It was standing room only at Monday’s meeting of the Yadkin County Board of Adjustments as many members of the Courtney-Huntsville community came to express opposition to a conditional use permit for a proposed gun range. The property in question is located on the west side of Wagon Wheel Road, at the end of the road with the Turner Creek being the southern border of that parcel.
The permit was denied by the board in a unanimous vote.
The permit request was made by Kirk Peavy, a firearms instructor. The proposed ranged was to be a membership-only range but also offer classes and possible training for law enforcement with hours scheduled Monday through Saturday from 10 a.m. to 6 p.m.
“Our main goal here is to push for the second amendment, but a safe environment to do so,” Peavy said as he began his presentation. Michael Boyer, an attorney for Peavy’s company, was also part of the presentation.
Board of Adjustments Chairman Richard Foster questioned Peavy and his attorney, particularly on the issue of the noise levels that would come from such a range.
Peavy and his colleagues said the range would have all the necessary safety procedures in place to keep stray bullets from leaving the facility and to keep noise levels down.
The hearing became intense at times as Foster questioned the results of the Acoustic Decibel Survey submitted on behalf of the project.
The property has yet to be purchased for the project, and property owners Steve Felts and John Shipley also spoke briefly at the hearing. Felts said the gun range did not have “his blessing” unless the community was in support of it and if approved by the board.
“Without your approval and without our friends and neighbors approving, we don’t plan to sell the property,” Felts told the board.
How the noise of gun range could lower property values, as well as the safety and stress levels for area children, veterans and those who work third shift and have to sleep during the day, were just a few of the issues brought to the board’s attention in regard to the proposal.
Rovette Jones spoke on behalf of two black churches which host many indoor and outdoor activities at various times.
“It’s always been a peaceful, loving community, we can’t have this, and we don’t want this. We don’t want our kids a nervous wreck,” she said as she pleaded with the board.
Foster asked about the age of the churches, both of which have been part of the area for more than 100 years.
A local Realtor involved with a second phase of the Big Woods Farm development, which has property abutting the proposed gun range site, said it would “negate the ability to develop the property.”
Rodney Scott, who lives in the community and works third shift summed up his feelings saying, “as far as these decibels, we’re all country people, we all shoot guns, we’re all gun owners. You shoot a gun, it’s going to make a sound, don’t care what kind of gun you’ve got.”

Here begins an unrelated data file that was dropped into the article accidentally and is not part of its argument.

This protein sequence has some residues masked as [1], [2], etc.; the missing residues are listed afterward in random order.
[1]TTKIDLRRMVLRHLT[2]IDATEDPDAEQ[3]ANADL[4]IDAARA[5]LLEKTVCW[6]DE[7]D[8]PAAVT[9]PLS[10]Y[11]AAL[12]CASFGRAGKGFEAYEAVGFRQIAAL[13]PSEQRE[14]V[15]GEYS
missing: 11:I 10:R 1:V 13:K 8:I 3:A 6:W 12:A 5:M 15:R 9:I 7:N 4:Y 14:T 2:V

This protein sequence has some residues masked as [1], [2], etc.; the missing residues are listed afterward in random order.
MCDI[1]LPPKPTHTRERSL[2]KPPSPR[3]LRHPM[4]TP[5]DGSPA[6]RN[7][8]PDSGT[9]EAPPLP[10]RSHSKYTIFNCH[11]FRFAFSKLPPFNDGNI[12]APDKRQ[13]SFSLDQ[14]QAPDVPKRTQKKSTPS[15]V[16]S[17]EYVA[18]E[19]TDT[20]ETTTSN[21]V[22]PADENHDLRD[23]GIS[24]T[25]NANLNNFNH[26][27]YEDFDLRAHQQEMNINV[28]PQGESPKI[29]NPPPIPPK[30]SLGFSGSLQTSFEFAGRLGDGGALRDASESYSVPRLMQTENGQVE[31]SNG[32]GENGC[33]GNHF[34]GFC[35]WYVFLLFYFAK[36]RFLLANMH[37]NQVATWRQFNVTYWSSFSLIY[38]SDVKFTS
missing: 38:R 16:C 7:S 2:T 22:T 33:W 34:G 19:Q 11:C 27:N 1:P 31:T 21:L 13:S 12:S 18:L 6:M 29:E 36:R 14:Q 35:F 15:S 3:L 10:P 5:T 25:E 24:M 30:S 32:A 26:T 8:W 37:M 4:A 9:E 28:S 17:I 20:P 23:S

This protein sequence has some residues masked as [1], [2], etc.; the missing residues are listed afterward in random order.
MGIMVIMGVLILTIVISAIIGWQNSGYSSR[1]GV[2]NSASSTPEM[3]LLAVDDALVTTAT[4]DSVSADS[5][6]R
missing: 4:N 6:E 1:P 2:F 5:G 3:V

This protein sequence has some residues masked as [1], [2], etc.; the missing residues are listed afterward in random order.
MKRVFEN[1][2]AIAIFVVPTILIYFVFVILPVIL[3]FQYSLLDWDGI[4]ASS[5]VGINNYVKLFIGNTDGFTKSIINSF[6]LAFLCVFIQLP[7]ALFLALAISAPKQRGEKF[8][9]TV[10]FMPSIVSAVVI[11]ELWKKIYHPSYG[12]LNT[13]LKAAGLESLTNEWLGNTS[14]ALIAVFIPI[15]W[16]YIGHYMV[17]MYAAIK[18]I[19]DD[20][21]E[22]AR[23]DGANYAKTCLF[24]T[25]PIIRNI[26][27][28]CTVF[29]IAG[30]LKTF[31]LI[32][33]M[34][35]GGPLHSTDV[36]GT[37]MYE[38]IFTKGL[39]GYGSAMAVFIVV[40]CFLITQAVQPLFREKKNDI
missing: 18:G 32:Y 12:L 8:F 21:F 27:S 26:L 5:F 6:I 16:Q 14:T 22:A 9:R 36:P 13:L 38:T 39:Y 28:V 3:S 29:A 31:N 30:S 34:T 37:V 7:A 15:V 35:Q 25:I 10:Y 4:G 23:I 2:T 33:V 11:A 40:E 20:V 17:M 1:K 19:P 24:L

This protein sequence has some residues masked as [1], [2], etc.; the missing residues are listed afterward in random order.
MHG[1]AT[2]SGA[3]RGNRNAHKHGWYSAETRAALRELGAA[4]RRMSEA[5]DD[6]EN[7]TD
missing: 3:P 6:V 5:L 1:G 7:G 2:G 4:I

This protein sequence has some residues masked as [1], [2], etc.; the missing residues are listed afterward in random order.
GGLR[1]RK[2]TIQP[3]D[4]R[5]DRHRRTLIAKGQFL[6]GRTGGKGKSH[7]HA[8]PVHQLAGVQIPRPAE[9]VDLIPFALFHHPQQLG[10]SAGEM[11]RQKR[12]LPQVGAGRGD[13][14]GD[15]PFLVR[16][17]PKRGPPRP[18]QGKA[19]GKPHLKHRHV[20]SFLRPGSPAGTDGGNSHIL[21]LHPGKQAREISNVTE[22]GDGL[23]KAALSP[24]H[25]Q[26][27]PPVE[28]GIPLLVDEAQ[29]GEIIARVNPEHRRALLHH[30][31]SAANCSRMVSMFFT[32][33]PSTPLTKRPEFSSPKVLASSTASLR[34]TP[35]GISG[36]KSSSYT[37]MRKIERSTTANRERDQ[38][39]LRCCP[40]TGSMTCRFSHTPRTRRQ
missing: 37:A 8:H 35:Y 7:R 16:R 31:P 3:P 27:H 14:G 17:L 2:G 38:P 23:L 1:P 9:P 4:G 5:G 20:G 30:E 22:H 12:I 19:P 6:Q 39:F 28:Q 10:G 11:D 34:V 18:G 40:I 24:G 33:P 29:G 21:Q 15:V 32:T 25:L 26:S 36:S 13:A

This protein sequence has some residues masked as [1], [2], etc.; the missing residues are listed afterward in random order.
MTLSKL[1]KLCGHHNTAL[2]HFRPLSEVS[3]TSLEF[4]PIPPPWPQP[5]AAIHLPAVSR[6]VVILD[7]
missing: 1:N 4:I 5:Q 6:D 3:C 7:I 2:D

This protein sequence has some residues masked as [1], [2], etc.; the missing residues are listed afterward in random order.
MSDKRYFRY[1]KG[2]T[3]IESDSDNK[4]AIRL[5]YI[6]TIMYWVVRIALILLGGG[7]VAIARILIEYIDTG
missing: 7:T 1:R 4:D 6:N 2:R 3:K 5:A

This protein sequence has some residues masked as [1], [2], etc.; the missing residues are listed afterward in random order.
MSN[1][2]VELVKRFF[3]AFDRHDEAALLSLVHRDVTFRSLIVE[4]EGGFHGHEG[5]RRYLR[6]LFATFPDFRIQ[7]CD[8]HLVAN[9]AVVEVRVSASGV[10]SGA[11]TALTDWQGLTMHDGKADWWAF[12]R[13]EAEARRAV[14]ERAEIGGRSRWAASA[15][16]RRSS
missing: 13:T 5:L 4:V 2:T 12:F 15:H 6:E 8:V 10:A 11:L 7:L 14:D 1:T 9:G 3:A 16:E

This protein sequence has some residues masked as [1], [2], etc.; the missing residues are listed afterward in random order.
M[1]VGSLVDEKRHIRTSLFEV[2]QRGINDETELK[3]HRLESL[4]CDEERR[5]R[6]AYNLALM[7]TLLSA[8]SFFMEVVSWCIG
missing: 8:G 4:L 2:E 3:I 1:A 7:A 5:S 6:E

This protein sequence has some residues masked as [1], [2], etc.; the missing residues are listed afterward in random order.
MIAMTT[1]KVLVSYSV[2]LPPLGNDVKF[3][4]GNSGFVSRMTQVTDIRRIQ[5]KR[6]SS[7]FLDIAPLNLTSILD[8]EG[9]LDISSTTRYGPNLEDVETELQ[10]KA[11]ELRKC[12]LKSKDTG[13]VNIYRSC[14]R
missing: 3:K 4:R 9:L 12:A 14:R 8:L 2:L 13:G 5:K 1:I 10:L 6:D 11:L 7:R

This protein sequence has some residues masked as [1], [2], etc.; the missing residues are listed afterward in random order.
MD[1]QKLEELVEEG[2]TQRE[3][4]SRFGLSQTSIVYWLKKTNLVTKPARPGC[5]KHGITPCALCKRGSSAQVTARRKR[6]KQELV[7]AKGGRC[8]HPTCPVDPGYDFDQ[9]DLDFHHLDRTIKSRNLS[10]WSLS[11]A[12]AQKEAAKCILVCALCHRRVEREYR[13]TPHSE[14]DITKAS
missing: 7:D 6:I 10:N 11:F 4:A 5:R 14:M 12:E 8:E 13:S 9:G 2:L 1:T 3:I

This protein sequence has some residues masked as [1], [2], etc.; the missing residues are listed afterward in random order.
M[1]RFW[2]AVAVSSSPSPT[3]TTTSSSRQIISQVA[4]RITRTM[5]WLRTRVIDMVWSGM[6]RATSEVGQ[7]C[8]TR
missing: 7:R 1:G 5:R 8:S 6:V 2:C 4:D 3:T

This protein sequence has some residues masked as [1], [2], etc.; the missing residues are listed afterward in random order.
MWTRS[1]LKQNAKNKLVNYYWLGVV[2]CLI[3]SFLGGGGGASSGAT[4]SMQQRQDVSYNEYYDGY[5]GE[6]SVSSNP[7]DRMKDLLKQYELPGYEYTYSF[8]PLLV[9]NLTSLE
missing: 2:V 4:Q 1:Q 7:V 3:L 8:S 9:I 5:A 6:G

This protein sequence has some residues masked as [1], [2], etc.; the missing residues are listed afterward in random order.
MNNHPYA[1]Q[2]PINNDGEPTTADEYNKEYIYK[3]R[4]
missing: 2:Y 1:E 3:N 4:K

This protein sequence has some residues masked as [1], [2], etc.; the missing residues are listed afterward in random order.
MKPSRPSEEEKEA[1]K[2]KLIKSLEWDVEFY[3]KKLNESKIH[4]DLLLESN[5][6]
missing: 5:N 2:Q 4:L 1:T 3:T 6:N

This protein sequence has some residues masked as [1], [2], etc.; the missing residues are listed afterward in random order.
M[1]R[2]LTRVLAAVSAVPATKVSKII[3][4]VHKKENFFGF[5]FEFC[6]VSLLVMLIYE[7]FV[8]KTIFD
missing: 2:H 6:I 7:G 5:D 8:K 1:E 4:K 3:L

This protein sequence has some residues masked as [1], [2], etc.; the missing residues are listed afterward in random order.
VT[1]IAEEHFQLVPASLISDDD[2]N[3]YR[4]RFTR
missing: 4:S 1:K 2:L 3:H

He said sleeping during the day is already a challenge without any additional noise from a nearby gun range.
Cleve Hollar, a longtime member of the community and former county school superintendent, said the proposed range was a particularly bad deal for the black community in the Courtney-Huntsville area. Hollar said in his 80 years of living near the black community, he had never known of law enforcement having to come to the area for any disturbances, he said he couldn’t say the same for other neighboring areas.
“They are the most law-abiding, God-fearing people and quiet community that there is and this is how they’re being rewarded. The county is going to open a garbage dump against their north side almost any day, and unfortunately county officials are having to consider putting a shooting range against their south side. That’s not right, it just really isn’t right,” Hollar said.
From his experience as an educator, he also spoke to the stress the range could cause for area children.
“Today, our parents and school children, it’s not easy. They have many more problems than we had. The only problem I can think of when I was going to school, I’d miss a day and have to work in the tobacco field,” he said, drawing a laugh from the crowd.
“We don’t need to put fear into the parents’ and students’ problems,” Hollar said.
Boyer gave several rebuttal comments in response to the many comments from those opposed to the range.
“There are other areas in the state that have seen similar growth of high-priced properties that have actually sold quicker on average with a shooting range across the street,” Boyer said, to uproarious laughter from those in attendance.
Peavy again reiterated the protocols in place that would help to lessen the sound of gunfire from the range.
Foster gave his thoughts on denying the permit ahead of the final vote.
“I think the data submitted was totally insufficient. I think that there is not a legal standing for the applicant. I further think that the existence of a minority community adjacent to this requires a special handling on it. I think these 100-year-old churches deserve some respect,” Foster said.
Kitsey Burns Harrison may be reached at 336-518-3049 or on Twitter and Instagram @RippleReporterK.